Such a good week of books -- reading, listening, and picking up from the library -- just wish I had a few more hours to write things up. It's a week to make me remember why I maintain this blog (not that I'd forgotten, but it's easier some weeks). Also, I just bought my daughter her first Toby Daye novels (having learned from what she's done to my Anton Strout books, she doesn't get to borrow mine). It's nice to see her developing tastes and moving beyond things written for younger readers (nothing against YA, etc.), even when her tastes go in different directions than mine.
First, this week I made some snarky comment about the LA County Coroner having a gift shop in my post about Jo Perry's Dead is Good. Shortly after my post went up, Perry tweeted me the URL for the Gift shop, "Skeletons in the Closet." Yes, it exists, yes, it's online -- the LA Coroner has knick-knacks and Tshirts! Which I find disturbing, yet oddly compelling. I filled up a shopping cart with over $50 worth of merchandise before forcing myself to close the window and walk away. Something tells me a few of my readers would find the place equally disturbing and shoppable. Anyway, here are the odds 'n ends over the week about books and reading that caught my eye. You've probably seen some/most/all of them, but just in case:
- Ray Bradbury Reveals the True Meaning of Fahrenheit 451: It’s Not About Censorship, But People “Being Turned Into Morons by TV” -- I don't want to be That Guy, but...wasn't that obvious to everyone? I've known that since I was 15. Actually, that's one of the few books that I loved that I can't imagine re-reading. Probably my first dystopian novel (they were harder to find when I was a kid!!), and it shook me too much to ever want to read again.
- 'Welcome to the Last Bookstore': The story behind the iconic bookshop in DTLA -- Jo Perry also thought I'd appreciate this nugget about the iconic LA bookstore. I did, thought I'd pass it along. No, I'm not currently planning a trip to LA just to see the things Perry's tweeted me. But man, that'd be fun.
- Philippa Gregory: By the Book -- Gregory, who I've always thought of as a genre writer, sounds off against genre titles.
- Speaking of genre fiction, The 2017 Hugo Winners were just announced.
- Shocking figures: US academics find 'dramatic' growth of swearing in books -- this took research?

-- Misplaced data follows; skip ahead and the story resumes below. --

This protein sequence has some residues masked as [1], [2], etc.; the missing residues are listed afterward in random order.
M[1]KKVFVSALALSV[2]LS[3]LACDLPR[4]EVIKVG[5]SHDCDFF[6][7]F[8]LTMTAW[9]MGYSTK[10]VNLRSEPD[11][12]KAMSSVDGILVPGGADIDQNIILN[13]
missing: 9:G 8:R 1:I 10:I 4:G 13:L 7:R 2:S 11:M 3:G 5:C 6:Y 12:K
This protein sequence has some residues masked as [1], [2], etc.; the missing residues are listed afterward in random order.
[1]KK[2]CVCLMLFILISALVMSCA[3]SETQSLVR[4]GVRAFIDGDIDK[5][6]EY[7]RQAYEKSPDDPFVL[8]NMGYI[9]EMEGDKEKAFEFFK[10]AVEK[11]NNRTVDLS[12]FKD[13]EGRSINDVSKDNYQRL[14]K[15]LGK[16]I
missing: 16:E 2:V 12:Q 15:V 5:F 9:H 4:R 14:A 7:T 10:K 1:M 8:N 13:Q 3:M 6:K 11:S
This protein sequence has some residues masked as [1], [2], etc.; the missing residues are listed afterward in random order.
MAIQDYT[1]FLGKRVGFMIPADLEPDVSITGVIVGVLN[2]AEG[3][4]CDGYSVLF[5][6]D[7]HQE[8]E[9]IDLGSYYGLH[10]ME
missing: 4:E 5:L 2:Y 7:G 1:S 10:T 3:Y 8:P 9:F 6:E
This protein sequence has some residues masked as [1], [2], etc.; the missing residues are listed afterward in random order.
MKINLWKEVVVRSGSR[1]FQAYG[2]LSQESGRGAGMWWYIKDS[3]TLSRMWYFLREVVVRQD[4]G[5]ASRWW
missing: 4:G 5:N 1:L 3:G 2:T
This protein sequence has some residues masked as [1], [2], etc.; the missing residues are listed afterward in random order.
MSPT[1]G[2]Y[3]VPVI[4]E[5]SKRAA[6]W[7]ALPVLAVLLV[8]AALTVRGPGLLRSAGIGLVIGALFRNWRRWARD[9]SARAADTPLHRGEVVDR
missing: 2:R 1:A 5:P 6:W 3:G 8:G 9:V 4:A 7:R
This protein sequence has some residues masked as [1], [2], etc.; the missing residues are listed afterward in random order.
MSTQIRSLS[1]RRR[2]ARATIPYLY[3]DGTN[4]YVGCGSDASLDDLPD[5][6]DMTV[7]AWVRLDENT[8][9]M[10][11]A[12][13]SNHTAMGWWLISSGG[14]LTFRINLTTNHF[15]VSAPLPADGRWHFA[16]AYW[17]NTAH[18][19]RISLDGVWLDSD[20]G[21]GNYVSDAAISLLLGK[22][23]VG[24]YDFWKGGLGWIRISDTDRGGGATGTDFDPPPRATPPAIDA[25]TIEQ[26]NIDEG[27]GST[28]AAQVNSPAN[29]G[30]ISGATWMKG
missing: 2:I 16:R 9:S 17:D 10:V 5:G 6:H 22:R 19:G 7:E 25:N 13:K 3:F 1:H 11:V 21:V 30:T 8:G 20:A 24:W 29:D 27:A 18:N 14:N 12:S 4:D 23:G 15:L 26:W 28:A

- Why I Love J.K. Rowling (and Wish She’d Stop Writing Sequels) -- I'd be on board with this.
- Hear Felicia Day, Patrick Rothfuss in Rob Reid’s After On Audiobook -- hmmmm
- DEADPOOL Director Tim Miller Will Bring NEUROMANCER to the Big Screen -- I just don't know if this movie can be made. I'm willing to give it a shot, but . . .
- Fantasy writer Alex Bledsoe blogged this week about the editing process: one time where things didn't go so well and one time when it did.
- Introducing Seanan McGuire’s Middlegame — A Contemporary Tale of Truly Epic Proportions -- we have to wait how long for this?
- How I Transitioned from Writing Screenplays to Writing Fiction -- I'm about 1 hour away from finishing the audiobook of Hart Hanson's debut novel, The Driver -- lovin' it. A nice piece about how writing a novel compares to writing TV (like that show Bones you may have heard of)
- I bet Gregory really hates tie-in writers...Jason Heller's Writing in Someone Else’s World is a great piece about them (and how they aren't hacks!)
- World's Highest-Paid Authors 2017 -- no one will be surprised by any of these names, just some of the placements on the list (well, okay, I didn't realize Danielle Steel was still such a draw, my bad). But the numbers are astounding. Especially the divide between #3 and #2.
- This Week's New Releases I'm Excited About and/or You'll Probably See Here Soon:
- Fox Hunter by Zoë Sharp -- Charlie Fox, the toughest personal security agent you know, is on a manhunt in the Middle East and Europe in a book I can't sum up in a sentence, read original post on it here.
- American Ghost by Paul Guernsey -- the ghost of a would-be writer and pot-grower dictates the story of his murder and his attempt to solve it via an Ouija Board. Or something like that. I'm going to have to read it, I think.